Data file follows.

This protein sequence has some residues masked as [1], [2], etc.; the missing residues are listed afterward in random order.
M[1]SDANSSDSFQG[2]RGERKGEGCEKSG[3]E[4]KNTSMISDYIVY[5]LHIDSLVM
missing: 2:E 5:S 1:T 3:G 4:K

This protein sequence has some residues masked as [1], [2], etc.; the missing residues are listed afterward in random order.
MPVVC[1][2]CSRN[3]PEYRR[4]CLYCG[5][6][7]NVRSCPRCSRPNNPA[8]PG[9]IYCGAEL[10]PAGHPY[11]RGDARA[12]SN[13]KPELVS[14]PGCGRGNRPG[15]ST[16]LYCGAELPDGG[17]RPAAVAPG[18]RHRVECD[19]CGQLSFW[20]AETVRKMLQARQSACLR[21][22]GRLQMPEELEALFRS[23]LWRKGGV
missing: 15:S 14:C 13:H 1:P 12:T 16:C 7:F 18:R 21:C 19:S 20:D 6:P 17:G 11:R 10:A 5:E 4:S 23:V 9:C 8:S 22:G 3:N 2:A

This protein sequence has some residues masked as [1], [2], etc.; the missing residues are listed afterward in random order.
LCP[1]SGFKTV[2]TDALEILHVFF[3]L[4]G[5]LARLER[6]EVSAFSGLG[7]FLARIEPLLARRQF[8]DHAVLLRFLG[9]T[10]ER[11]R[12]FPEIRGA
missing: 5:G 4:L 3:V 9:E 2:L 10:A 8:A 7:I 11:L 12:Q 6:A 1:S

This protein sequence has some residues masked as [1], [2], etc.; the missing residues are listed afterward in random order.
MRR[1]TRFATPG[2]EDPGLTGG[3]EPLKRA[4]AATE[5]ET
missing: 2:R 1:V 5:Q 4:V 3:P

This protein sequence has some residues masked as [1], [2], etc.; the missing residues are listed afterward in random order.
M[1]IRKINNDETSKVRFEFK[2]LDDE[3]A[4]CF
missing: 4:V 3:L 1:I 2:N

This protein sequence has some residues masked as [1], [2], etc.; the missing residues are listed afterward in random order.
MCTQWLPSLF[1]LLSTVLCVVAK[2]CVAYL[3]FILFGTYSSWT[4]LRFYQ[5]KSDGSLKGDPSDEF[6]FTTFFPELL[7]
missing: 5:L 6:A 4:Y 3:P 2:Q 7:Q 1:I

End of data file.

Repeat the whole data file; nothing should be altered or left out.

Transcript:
This protein sequence has some residues masked as [1], [2], etc.; the missing residues are listed afterward in random order.
M[1]SDANSSDSFQG[2]RGERKGEGCEKSG[3]E[4]KNTSMISDYIVY[5]LHIDSLVM
missing: 2:E 5:S 1:T 3:G 4:K

This protein sequence has some residues masked as [1], [2], etc.; the missing residues are listed afterward in random order.
MPVVC[1][2]CSRN[3]PEYRR[4]CLYCG[5][6][7]NVRSCPRCSRPNNPA[8]PG[9]IYCGAEL[10]PAGHPY[11]RGDARA[12]SN[13]KPELVS[14]PGCGRGNRPG[15]ST[16]LYCGAELPDGG[17]RPAAVAPG[18]RHRVECD[19]CGQLSFW[20]AETVRKMLQARQSACLR[21][22]GRLQMPEELEALFRS[23]LWRKGGV
missing: 15:S 14:C 13:H 1:P 12:T 16:C 7:F 18:R 21:C 19:S 20:D 6:P 17:G 11:R 10:A 5:E 4:S 23:V 9:C 8:S 22:G 3:N 2:A

This protein sequence has some residues masked as [1], [2], etc.; the missing residues are listed afterward in random order.
LCP[1]SGFKTV[2]TDALEILHVFF[3]L[4]G[5]LARLER[6]EVSAFSGLG[7]FLARIEPLLARRQF[8]DHAVLLRFLG[9]T[10]ER[11]R[12]FPEIRGA
missing: 5:G 4:L 3:V 9:E 2:L 10:A 8:A 7:I 11:L 12:Q 6:A 1:S

This protein sequence has some residues masked as [1], [2], etc.; the missing residues are listed afterward in random order.
MRR[1]TRFATPG[2]EDPGLTGG[3]EPLKRA[4]AATE[5]ET
missing: 2:R 1:V 5:Q 4:V 3:P

This protein sequence has some residues masked as [1], [2], etc.; the missing residues are listed afterward in random order.
M[1]IRKINNDETSKVRFEFK[2]LDDE[3]A[4]CF
missing: 4:V 3:L 1:I 2:N

This protein sequence has some residues masked as [1], [2], etc.; the missing residues are listed afterward in random order.
MCTQWLPSLF[1]LLSTVLCVVAK[2]CVAYL[3]FILFGTYSSWT[4]LRFYQ[5]KSDGSLKGDPSDEF[6]FTTFFPELL[7]
missing: 5:L 6:A 4:Y 3:P 2:Q 7:Q 1:I